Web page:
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Jeroen P. van der Sluijs

Uncertainty complexity and dissent make climate change hard to tackle with normal scientific procedures. In a post-normal perspective the normal science task of "getting the facts right" is still regarded as necessary but no longer as fully feasible nor as sufficient to interface science and policy. It needs to be complemented with a task of exploring the relevance of deep uncertainty and ignorance that limit our ability to establish objective, reliable, and valid facts. This article explores the implications of this notion for the climate science policy interface. According to its political configuration the Intergovernmental Panel on Climate Change (IPCC) adopted a "speaking consensus to power" approach that sees uncertainty and dissent as a problematic lack of unequivocalness (multiple contradictory truths that need to be mediated into a consensus). This approach can be distinguished from two other interface strategies: the "speaking truth to power approach," seeing uncertainties as a temporary lack of perfection in the knowledge (truth with error bars) and the "working deliberatively within imperfections" approach, accepting uncertainty and scientific dissent as facts of life (irreducible ignorance) of which the policy relevance needs be explored explicitly. The article recommends more openness for dissent and explicit reflection on ignorance in IPCC process and reporting.

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Dancing in Solidarity and Dissent

JCM 2015, Wuppertal

Mark L. Solomon

share my need, my taste, my consciousness. Out of this dichotomy of self and other, group and individual, is born the tension that I have been asked to explore with you, from a very personal perspective, of solidarity and dissent. Some people tend by

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Suburban Dissent

Defining Neighborhood Space and Place in Perth, Western Australia

Jocelyn D. Avery

in the neighborhood. This suggests a history of suburban dissent and contested space—when a geographic location becomes a site of conflict over power and resources ( Low and Lawrence-Zúñiga 2003b: 18–19 ). To answer the question and understand its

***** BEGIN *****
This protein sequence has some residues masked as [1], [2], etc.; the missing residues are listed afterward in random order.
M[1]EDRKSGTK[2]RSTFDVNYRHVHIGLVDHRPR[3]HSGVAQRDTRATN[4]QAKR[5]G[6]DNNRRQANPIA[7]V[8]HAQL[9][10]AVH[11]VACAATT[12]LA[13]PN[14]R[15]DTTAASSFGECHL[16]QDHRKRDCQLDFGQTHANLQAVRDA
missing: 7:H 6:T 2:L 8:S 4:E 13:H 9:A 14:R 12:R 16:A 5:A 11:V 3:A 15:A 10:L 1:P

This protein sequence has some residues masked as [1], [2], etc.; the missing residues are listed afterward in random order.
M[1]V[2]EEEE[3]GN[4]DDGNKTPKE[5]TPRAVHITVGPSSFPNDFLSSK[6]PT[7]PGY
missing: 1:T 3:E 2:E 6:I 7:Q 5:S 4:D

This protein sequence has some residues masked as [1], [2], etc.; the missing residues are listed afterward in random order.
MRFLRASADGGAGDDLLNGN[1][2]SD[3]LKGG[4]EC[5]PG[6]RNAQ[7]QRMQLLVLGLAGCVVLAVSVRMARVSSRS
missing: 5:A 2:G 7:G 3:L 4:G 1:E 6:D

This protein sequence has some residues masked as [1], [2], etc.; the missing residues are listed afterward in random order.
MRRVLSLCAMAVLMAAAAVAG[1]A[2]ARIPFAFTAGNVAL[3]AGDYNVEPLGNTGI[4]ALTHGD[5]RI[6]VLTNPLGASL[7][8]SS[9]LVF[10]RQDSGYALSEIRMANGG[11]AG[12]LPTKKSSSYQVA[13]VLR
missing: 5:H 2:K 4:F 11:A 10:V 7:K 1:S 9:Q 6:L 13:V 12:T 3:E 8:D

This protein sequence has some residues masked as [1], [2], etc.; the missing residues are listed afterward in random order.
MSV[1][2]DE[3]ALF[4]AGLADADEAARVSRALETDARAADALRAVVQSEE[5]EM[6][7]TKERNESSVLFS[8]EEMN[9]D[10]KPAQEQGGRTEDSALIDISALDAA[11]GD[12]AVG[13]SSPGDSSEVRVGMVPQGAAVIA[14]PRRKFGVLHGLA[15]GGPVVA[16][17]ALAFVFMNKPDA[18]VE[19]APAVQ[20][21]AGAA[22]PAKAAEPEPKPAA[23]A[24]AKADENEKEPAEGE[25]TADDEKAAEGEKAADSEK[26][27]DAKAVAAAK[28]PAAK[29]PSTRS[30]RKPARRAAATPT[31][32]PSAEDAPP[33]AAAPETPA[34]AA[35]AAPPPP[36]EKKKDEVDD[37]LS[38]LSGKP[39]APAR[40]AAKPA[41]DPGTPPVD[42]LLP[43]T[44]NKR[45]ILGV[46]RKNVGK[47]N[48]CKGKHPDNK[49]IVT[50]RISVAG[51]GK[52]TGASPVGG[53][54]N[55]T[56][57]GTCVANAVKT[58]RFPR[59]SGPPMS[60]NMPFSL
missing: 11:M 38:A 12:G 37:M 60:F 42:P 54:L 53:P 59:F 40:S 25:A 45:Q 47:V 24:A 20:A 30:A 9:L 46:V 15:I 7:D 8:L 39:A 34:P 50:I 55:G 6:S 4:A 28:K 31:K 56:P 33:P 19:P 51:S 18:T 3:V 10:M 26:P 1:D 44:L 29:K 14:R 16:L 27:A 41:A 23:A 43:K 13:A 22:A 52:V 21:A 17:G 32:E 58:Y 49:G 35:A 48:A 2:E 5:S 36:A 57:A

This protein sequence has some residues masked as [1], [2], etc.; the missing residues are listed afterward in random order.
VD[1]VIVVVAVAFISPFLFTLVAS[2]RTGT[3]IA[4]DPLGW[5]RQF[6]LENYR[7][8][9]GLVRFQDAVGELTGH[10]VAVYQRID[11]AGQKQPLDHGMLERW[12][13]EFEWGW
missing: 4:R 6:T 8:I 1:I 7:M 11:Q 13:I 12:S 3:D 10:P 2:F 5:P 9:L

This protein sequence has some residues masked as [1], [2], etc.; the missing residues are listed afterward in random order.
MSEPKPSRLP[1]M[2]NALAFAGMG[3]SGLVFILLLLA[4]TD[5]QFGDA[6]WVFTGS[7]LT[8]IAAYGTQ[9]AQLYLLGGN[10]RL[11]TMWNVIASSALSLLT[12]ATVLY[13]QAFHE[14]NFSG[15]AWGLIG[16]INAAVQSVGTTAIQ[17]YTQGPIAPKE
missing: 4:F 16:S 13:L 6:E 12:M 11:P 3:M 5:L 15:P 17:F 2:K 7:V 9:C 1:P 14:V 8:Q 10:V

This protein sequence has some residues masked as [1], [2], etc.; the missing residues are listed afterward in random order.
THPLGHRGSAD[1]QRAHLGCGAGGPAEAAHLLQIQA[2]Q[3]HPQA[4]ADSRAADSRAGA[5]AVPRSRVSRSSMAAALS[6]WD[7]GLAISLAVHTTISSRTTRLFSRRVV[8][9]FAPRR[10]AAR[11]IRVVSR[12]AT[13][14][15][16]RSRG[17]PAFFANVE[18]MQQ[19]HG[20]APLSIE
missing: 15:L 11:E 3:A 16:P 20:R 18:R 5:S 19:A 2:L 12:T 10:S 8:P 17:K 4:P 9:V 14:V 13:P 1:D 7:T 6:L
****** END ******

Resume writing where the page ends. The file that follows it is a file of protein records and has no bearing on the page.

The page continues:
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Unreasonable rage, disobedient dissent

The social construction of student activists and the limits of student engagement

Jessica Gagnon

protestors expect that their critiques, their dissent against the current state of our political, economic and social worlds will be taken seriously? When will their rage be seen as reasonable? In another post-Referendum article published in the Financial

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“Urban renewal with dancing and music”?

The renewal machine's struggle to organize hegemony in Turkey

Cansu Civelek

kinship relations in forming differentiated layers of consent and dissent while demonstrating how socioeconomic structures and inequalities in society are used, reproduced, and mutually constituted during organization of hegemony, which led to new

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“Clear and Present Danger”

The Legacy of the 1917 Espionage Act in the United States

Petra DeWitt

municipal ordinances controlled most dissent, but such local activities also ended with the conclusion of the war. 8 Congress’s passage of the Espionage Act in 1917 and its amendment, the Sedition Act of 1918, added a new dynamic by denying Americans the

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A State of Force

The Repressive Policing of Contention in Queensland under Frederic Urquhart

Paul Bleakley

attempts to limit expressions of political dissent” (1987: 37). While the management of civil unrest is undoubtedly a legitimate police function, it is less evident whether the use of force against civil protesters can be considered reasonable or

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More than Luck

Australian Protest in a Social Movement Society

Ben Hightower and Scott East

exercise of this fundamental freedom” ( Forst 2018 ). Contesting inequitable political and legislative systems and their lack of commitment to social justice is in part what prompts people to dissent. There are many forms of protest. They can be planned

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Jean Terrier

allow for difference and dissent—be it of the political, religious, or cultural kind. Despite some divergences in their views, we can summarize their pluralism thusly: to begin with, they believed (against Jean-Jacques Rousseau, and in the tradition of

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Organized criminals, human rights defenders, and oil companies

Weaponization of the RICO Act across jurisdictional borders

Lindsay Ofrias and Gordon Roecker

criminalization of dissent. First, we discussed how the Ecuadorian plaintiffs transgressed their perceived “role” as weak and insignificant by mobilizing resources and winning a landmark judgment against one of the most powerful oil companies in the world. Second